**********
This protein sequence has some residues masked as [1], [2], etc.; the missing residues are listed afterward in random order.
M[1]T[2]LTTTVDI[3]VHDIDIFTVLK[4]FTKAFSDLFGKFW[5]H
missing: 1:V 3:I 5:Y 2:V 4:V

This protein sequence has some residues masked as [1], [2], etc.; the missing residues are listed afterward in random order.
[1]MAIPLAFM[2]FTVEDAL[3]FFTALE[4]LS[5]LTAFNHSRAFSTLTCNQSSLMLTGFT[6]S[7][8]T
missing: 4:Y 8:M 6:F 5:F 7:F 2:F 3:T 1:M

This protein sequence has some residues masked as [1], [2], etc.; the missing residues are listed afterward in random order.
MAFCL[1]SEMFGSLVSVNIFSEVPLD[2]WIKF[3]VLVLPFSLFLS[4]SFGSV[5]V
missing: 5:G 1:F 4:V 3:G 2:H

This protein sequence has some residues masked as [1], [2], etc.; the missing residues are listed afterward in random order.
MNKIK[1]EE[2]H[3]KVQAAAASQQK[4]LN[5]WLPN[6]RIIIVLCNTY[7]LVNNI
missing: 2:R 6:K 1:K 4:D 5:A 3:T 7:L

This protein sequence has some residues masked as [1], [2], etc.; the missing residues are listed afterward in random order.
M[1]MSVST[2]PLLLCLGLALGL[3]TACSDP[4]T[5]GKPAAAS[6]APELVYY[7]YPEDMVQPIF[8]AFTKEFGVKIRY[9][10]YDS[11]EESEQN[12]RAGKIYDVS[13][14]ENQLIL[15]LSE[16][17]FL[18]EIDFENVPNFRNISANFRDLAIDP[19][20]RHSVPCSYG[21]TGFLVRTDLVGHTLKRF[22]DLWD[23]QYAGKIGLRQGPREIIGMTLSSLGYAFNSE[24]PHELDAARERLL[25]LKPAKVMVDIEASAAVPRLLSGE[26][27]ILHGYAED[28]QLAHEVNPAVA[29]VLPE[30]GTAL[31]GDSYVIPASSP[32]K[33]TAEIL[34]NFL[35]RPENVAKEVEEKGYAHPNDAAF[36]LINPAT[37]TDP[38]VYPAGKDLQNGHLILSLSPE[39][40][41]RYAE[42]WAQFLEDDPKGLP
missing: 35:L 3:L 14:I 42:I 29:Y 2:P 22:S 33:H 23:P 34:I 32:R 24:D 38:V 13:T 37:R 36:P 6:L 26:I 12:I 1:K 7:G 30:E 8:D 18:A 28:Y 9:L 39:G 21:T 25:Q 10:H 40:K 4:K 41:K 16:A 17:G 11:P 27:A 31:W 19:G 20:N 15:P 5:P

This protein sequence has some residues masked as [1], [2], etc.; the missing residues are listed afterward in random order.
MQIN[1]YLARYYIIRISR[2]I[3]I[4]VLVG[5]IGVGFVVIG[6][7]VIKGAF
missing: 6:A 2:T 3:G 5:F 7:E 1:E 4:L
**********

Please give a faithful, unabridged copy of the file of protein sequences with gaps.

This protein sequence has some residues masked as [1], [2], etc.; the missing residues are listed afterward in random order.
M[1]T[2]LTTTVDI[3]VHDIDIFTVLK[4]FTKAFSDLFGKFW[5]H
missing: 1:V 3:I 5:Y 2:V 4:V

This protein sequence has some residues masked as [1], [2], etc.; the missing residues are listed afterward in random order.
[1]MAIPLAFM[2]FTVEDAL[3]FFTALE[4]LS[5]LTAFNHSRAFSTLTCNQSSLMLTGFT[6]S[7][8]T
missing: 4:Y 8:M 6:F 5:F 7:F 2:F 3:T 1:M

This protein sequence has some residues masked as [1], [2], etc.; the missing residues are listed afterward in random order.
MAFCL[1]SEMFGSLVSVNIFSEVPLD[2]WIKF[3]VLVLPFSLFLS[4]SFGSV[5]V
missing: 5:G 1:F 4:V 3:G 2:H

This protein sequence has some residues masked as [1], [2], etc.; the missing residues are listed afterward in random order.
MNKIK[1]EE[2]H[3]KVQAAAASQQK[4]LN[5]WLPN[6]RIIIVLCNTY[7]LVNNI
missing: 2:R 6:K 1:K 4:D 5:A 3:T 7:L

This protein sequence has some residues masked as [1], [2], etc.; the missing residues are listed afterward in random order.
M[1]MSVST[2]PLLLCLGLALGL[3]TACSDP[4]T[5]GKPAAAS[6]APELVYY[7]YPEDMVQPIF[8]AFTKEFGVKIRY[9][10]YDS[11]EESEQN[12]RAGKIYDVS[13][14]ENQLIL[15]LSE[16][17]FL[18]EIDFENVPNFRNISANFRDLAIDP[19][20]RHSVPCSYG[21]TGFLVRTDLVGHTLKRF[22]DLWD[23]QYAGKIGLRQGPREIIGMTLSSLGYAFNSE[24]PHELDAARERLL[25]LKPAKVMVDIEASAAVPRLLSGE[26][27]ILHGYAED[28]QLAHEVNPAVA[29]VLPE[30]GTAL[31]GDSYVIPASSP[32]K[33]TAEIL[34]NFL[35]RPENVAKEVEEKGYAHPNDAAF[36]LINPAT[37]TDP[38]VYPAGKDLQNGHLILSLSPE[39][40][41]RYAE[42]WAQFLEDDPKGLP
missing: 35:L 3:L 14:I 42:I 29:Y 2:P 22:S 33:H 23:P 34:I 32:R 24:D 38:V 13:T 37:R 36:P 6:L 26:I 12:I 1:K 7:G 30:E 8:D 18:A 28:Y 9:L 39:G 21:T 25:Q 10:H 40:K 4:K 41:K 16:A 17:G 11:P 27:A 31:W 19:G 20:N 15:P 5:P

This protein sequence has some residues masked as [1], [2], etc.; the missing residues are listed afterward in random order.
MQIN[1]YLARYYIIRISR[2]I[3]I[4]VLVG[5]IGVGFVVIG[6][7]VIKGAF
missing: 6:A 2:T 3:G 5:F 7:E 1:E 4:L